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Are You Proud to be an American?

Lt. Col. Matthew Cantore, 3rd Space Experimentation Squadron commander

Lt. Col. Matthew Cantore, 3rd Space Experimentation Squadron commander

SCHRIEVER AIR FORCE BASE, Colo. --

Editor's note: This commentary was originally published June 25, 2014.

A few weeks ago, I had the great privilege of attending a Naturalization ceremony in Denver. On this day, 32 people from 21 countries pledged their allegiance to the United States of America. I watched the expressions of each of these new Americans as they gleefully accepted their Certificates of Naturalization. In many cases, this was the culmination of an arduous process which distinguished those who were truly willing to relinquish their previous nationality for American citizenship. They were joined in this jubilant ceremony by their families and friends. As our Chief of Staff, Gen. Welsh, often says, "Every Airmen has a story." No doubt, every one of these 32 new citizens also had a long story where they overcame many odds to become U.S. citizens.

In the midst of this ceremony, something took me completely by surprise. After reading the rights bestowed upon these new citizens, the Department of Homeland Security officer spoke about the great sacrifice and service of our nation's Armed Forces. She then asked the audience if all former and current members of the United States Armed Forces could stand. As I gazed across the room I quickly realized I was the only one. Humbly, I stood. I was not ready for what transpired next. The room erupted in vigorous applause with loud cheers and many waved small American flags. I smiled for the new citizens, the DHS officers, and the many onlookers in attendance. It only lasted for a few seconds, but in this one moment, I felt a surge of pride in not only our profession of arms, but our nation as a whole. I realized the applause was not for me, but rather for all of the soldiers, sailors, airmen and marines who valiantly served, many of whom fought in combat for our nation's freedoms, and also in tribute of those who paid the ultimate sacrifice with their life.

After several days passed I reflected on this event. I was still in awe of the great tribute given to me and all of us who have or continue to serve our nation. I want to share with you two truths.

Never think your service to our nation is mundane. Many of us wear the uniform every day. We commute to and from Schriever AFB. We go to our place of work and execute our mission without fanfare. We seek no reward nor accolades for our actions. When the day's duty is done, we go home, take off our uniform, and go about our lives with our civilian neighbors. This routine can lead some to think their service to our nation is mundane. On the contrary, what you do as a member of our nation's military deters those from challenging the freedoms Americans holds dear and ensures the next generation can live their lives in peace. Just as I experienced, millions of Americans are exuberantly thankful for our unwavering service to defend the Constitution and the steadfast values which make America free. We must remember that our profession is more than a job; it is a profound duty which underlies our nation's strength and integrity. We need to be proud of our service and regardless of your rank, skill set, or duties, everything you do is essential to our freedom.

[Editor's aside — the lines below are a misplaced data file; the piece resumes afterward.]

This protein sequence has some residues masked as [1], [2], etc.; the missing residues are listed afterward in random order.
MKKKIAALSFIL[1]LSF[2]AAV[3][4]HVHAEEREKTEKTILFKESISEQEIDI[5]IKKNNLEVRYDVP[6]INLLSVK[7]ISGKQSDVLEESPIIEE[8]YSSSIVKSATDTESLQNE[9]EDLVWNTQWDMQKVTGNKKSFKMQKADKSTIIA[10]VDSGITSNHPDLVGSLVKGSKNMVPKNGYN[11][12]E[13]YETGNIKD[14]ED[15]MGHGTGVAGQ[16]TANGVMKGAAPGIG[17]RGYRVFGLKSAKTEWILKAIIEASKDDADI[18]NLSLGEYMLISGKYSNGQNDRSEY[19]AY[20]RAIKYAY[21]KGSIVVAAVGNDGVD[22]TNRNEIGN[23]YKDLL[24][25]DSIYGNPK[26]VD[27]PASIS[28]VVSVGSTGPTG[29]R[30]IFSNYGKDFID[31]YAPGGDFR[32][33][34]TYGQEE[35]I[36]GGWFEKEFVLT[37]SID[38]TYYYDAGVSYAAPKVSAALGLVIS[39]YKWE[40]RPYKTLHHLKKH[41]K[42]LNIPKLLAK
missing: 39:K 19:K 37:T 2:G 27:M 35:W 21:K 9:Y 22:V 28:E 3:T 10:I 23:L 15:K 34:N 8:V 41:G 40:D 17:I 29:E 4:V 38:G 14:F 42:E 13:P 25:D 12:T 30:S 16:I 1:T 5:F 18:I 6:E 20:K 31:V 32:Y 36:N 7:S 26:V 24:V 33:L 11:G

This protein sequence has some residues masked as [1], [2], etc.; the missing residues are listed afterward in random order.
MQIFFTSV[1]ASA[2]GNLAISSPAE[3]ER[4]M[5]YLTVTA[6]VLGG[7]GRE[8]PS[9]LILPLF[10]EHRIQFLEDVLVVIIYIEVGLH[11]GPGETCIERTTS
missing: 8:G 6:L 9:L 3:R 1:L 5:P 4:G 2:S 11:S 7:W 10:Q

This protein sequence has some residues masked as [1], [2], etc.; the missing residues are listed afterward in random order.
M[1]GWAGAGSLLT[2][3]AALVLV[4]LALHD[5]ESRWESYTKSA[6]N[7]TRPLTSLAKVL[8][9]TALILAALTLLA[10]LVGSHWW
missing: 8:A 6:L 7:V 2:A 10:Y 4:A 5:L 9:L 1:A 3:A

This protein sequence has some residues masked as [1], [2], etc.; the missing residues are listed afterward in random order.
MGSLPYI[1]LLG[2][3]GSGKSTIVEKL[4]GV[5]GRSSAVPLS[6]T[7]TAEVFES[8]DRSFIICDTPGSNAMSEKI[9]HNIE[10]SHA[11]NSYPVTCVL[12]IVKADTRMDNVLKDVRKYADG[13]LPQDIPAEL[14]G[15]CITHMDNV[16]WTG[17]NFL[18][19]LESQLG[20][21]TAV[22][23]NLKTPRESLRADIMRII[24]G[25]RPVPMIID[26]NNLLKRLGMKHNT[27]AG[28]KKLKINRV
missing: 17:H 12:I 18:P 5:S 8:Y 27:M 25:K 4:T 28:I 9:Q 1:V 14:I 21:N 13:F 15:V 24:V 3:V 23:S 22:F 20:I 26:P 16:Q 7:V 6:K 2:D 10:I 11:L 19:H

U.S. citizenship is more than just a status. Just as important as the value of serving our nation is that of citizenship itself. Most of us don't often ponder what is means to be a U.S. citizen; we were born with this identity. It is something we denote on a block on our tax forms, security clearance paperwork, or voter registration. Yet, U.S. citizenship is so much more than just a status. Watching those 32 people become new citizens reminded me there is significant meaning to one's citizenship. It means that they belong to a particular nation with their heart, soul, and mind. Being a U.S. citizen should be just as important to each of us who did not have to choose our citizenship and meet stringent requirements. Therefore, never underplay the importance of being a part of this great nation. Your way of life is a result of those who paid dearly for our nation's independence and equally granted liberties. We all enjoy these benefits regardless of our age, race, or religion. We should be proud to be Americans.

As July 4th nears, I encourage you to explore what it means to be an American. Think about the rights you have regardless of whether you obtained your citizenship by birth or through another source. No citizen is more or less American than the other. It is a great honor to be a part of this country. Furthermore, ponder your service. What you do every day matters more than you can fathom. Be proud to call yourself a soldier, sailor, airmen, or marine. I hope someday you will have an experience similar to the one I had at the Naturalization ceremony. After all, everyone deserves a little applause for their service to our great nation.